C-Peptide Test Question

I’m a LADA type 1 diagnosed May of 2018. At diagnoses I had a C-Peptide of 0.92

Last month (15 months later) I had a fasting C-Peptide of 0.35.

I’m planning to pay for another C-Peptide on my own but this time not fast.

My thoughts are because I was fasting and I also take basal/bolus insulin there was little need for my body to make much insulin at the time leading to the 0.35 rest result. At test time my fasting glucose was 80.

My theory is if I eat something prior to the blood draw causing my sugar to rise my body will respond making what insulin it can and leading to a higher C-Peptide result.

My Question:
How long before the blood draw do I need to eat for it to make a detechable change in C-Peptide? (I’m guessing an hour should be enough).

Thank you for your help.

1 Like

@ChrisP It might depend on what you eat. If you eat a spaghetti dinner, is your BG at its highest one, two, or three hours later? When you test the cPeptide, include the BG too.

Just enough to spike your blood sugar… I lived about 15 minutes from the lab so I just drank a bottle of apple juice on the way there…

Fasting c peptides are essentially meaningless unless they’re high, or near zero and you’re not taking insulin… that’s why they don’t generally keep doing them after the diagnosis stage…

A challenged c peptide is much more meaningful. I tried to get my bg up to 200+

1 Like

I’m curious, Chris…why are you trying to raise your C-peptide results?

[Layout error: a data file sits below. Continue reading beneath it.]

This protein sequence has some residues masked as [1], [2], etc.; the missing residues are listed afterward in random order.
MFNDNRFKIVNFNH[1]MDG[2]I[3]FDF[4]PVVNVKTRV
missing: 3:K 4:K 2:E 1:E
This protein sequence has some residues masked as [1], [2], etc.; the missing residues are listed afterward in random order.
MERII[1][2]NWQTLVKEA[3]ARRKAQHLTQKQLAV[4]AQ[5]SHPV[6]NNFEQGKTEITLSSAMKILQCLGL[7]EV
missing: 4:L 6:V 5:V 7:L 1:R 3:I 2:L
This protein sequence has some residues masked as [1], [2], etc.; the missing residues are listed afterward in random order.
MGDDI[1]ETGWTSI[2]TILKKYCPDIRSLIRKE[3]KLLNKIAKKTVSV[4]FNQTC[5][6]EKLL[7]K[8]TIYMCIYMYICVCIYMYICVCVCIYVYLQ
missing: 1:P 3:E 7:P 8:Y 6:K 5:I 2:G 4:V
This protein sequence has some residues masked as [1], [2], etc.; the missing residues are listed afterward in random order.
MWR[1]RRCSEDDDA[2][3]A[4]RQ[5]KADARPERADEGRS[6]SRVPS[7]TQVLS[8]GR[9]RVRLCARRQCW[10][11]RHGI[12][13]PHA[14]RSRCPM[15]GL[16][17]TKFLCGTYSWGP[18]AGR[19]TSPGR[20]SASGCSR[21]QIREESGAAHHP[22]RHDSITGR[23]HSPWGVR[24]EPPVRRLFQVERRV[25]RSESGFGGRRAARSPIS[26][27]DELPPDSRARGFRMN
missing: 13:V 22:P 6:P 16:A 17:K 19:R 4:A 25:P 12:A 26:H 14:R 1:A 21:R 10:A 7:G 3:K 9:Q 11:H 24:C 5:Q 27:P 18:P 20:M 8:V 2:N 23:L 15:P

It seems to me that it matters if you are still making any insulin, whether it can be done.

1 Like

There are two reasons.

  1. I’d like to monitor my rate of decline in insulin production
  2. My doctor said at some point insurance may stop covering Januvia/Jardiance which I currently take since those are only type 2 medications.

I suspect my actual C-Peptide is higher then 0.35 so I wanted to re-test to see if that is correct.

1 Like

I’m certain I am making insulin still. Since I started on insulin 15 months ago my daily insulin requirements have not changed much. So my expectation is I might be making less then my starting point 0.92 but I don’t think I’m down to 0.35 either.

Just for fun I’ll guess its more like 0.7 - 0.85. I will likely get the test in the next 10 days so we’ll see.

1 Like

Your c peptide level will never be possible to exactly pin down. The lab level will depend on not only your bodies ability, but also the amount of exogenous insulin you’re injecting, and also the demand for insulin production at that given moment… that’s why they don’t continue to track it indefinitely, as it becomes meaningless almost… the only remaining value it has at this point would be to jack your blood sugar up through the roof and see if it elevates accordingly… which we basically already know that it won’t… because you have diabetes

But yeah c peptide after your diabetes is under control and you’re on insulin is a meaningless measure unless it’s sky high or zero… and we basically know that yours won’t be either of those

Thanks for the explanation, Chris. As a T2, I had to prove my C-peptide was low in order to qualify with Medicare to keep getting insulin pump supplies.

How do you get a c-peptide test when you doctor refuse to run one?

  1. Offer to pay for the test
  2. Ask for a referral to another doctor or lab that will run test
  3. Find another doctor

Thanks CJ114. I haven’t had a c-peptide test ran since my diagnosis which was back in 2013 by another doctor and I’ve had two doctors since then. Whenever I would ask they’d say I don’t need to test again because they already knew I was a diabetic. :roll_eyes: